As a daily necessity for millions of Indians, milk transportation and storage need to follow high hygiene standards. Prolonged usage of poor quality milk cans has led to several issues in the past. Corrosion in poor quality milk cans lead to bacteria formation. This leads to the release of toxins, contaminating the milk and compromising its quality. Storing milk in such cans may also lead to various diseases. As an inert metal, stainless steel does not release any toxins upon storage. Apart from this, stainless steel has an exceptional resistance to extreme temperatures. This makes it possible to preserve the nutrition of milk while processing it in stainless steel tanks. Considering a global concern for preserving hygiene and quality standards, World Health Organization (WHO) associated CODEX and Food Safety and Standards Authority of India (FSSAI) have recommended stainless steel as one of the preferred materials for all food storage and transportation. With an increased focus on health and safety, the government is now imposing strict norms in the food processing and dairy segments. Schemes like National Program for Dairy Development (NPDD) and Dairy Processing and Infrastructure Development Fund (DIDF) have been rolled out in order to counter food insecurity while maintaining quality standards.
In the past, as India’s largest stainless steel producer, Jindal Stainless has deliberated on the need for using more and more stainless steel in these segments by associating with prominent associations like the Indian Dairy Association (IDA), Indian Stainless Steel Development Association (ISSDA), Food Safety and Standards Authority of India (FSSAI), All India Food Processors’ Association (AIFPA), and Bureau of Indian Standards (BIS). The company is working towards developing more applications in stainless steel by converting alternative materials. A case in point is our endeavour to introduce stainless steel for baking applications like bread baking moulds and bread trolleys which suffered rusting over time, compromising hygiene. Jindal Stainless is now supplying chequered sheets for flooring applications and stainless steel sheets for walls to ensure an easily cleanable environment. Further, as stainless steel has high abrasion resistance, it undergoes less wear and tear compared to its competitors, making it a safer alternative.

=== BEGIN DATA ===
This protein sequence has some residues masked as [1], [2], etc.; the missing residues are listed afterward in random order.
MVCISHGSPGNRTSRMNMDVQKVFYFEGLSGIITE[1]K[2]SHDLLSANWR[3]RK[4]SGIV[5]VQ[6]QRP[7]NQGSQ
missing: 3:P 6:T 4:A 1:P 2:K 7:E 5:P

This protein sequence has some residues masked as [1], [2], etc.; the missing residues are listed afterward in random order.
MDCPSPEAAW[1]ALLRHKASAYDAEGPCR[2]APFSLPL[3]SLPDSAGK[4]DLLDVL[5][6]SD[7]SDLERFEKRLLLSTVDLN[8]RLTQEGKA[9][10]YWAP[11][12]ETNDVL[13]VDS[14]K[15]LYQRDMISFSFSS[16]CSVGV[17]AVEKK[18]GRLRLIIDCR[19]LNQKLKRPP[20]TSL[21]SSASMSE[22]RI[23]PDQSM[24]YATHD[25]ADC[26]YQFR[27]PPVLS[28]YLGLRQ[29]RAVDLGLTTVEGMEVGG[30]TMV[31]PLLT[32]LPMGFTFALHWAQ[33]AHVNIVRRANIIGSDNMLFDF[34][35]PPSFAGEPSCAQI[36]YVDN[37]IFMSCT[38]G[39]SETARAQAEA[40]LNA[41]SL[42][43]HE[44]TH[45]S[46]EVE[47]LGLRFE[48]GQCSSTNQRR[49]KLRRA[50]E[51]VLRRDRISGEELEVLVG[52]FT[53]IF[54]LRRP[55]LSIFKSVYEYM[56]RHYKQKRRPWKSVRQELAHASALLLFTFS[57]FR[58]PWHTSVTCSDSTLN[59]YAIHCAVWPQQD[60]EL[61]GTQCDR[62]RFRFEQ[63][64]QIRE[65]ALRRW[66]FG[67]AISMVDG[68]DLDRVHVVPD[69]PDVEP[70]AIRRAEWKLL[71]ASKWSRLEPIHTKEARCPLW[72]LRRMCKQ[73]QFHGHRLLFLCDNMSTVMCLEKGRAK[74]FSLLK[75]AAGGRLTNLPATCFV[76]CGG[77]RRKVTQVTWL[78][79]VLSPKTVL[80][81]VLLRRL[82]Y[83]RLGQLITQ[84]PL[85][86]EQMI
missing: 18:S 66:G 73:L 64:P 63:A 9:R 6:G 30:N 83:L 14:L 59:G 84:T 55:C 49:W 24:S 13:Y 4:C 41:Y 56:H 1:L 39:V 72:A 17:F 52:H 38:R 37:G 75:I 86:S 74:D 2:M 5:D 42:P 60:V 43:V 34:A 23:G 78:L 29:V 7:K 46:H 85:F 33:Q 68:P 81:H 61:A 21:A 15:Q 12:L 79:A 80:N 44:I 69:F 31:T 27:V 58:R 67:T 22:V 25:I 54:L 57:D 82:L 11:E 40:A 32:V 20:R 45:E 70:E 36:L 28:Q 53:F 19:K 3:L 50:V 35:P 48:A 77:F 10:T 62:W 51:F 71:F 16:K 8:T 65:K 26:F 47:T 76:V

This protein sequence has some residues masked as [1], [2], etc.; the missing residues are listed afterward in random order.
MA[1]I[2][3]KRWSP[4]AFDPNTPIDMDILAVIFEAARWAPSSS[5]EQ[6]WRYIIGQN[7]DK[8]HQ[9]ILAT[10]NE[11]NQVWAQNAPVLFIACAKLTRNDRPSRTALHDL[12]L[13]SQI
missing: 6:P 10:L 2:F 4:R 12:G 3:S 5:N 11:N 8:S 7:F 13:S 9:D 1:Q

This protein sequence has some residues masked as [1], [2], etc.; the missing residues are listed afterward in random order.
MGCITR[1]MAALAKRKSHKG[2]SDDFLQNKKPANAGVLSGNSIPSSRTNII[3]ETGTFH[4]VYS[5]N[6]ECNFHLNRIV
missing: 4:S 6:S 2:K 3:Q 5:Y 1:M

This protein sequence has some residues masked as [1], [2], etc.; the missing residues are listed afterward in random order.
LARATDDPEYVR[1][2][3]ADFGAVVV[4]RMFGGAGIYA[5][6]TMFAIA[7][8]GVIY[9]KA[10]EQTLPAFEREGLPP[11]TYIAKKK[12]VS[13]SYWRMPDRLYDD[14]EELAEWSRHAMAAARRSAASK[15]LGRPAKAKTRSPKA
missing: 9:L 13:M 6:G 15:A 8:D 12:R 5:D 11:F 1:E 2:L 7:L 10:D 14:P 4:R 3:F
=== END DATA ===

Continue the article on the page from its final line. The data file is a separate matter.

India continues to be the second largest stainless steel producer in the world, with the per capita consumption of stainless steel at a mere ~2.5 kg. This confirms an immense untapped potential for stainless steel applications in the country. With increasing competition and awareness, the food processing and dairy segments are now adopting latest technology and incorporating best quality material in their processes. Stainless steel is being widely accepted as a preferred choice of raw material, not only among the organized large players, but even among small dairy players and manufacturers in India. Around 70% of the Indian dairy market is unorganized, comprising several small players. This calls for an active government support in order to implement policies concerning health and food safety. With an able industry-government coordination, increased awareness, and systematic implementation of hygiene and safety norms, we will be able to create an ecosystem for food and dairy safety in the country, riding on the back of stainless steel.
To find out more about stainless steel in the food processing, dairy or any other industry, visit www.makestainless.com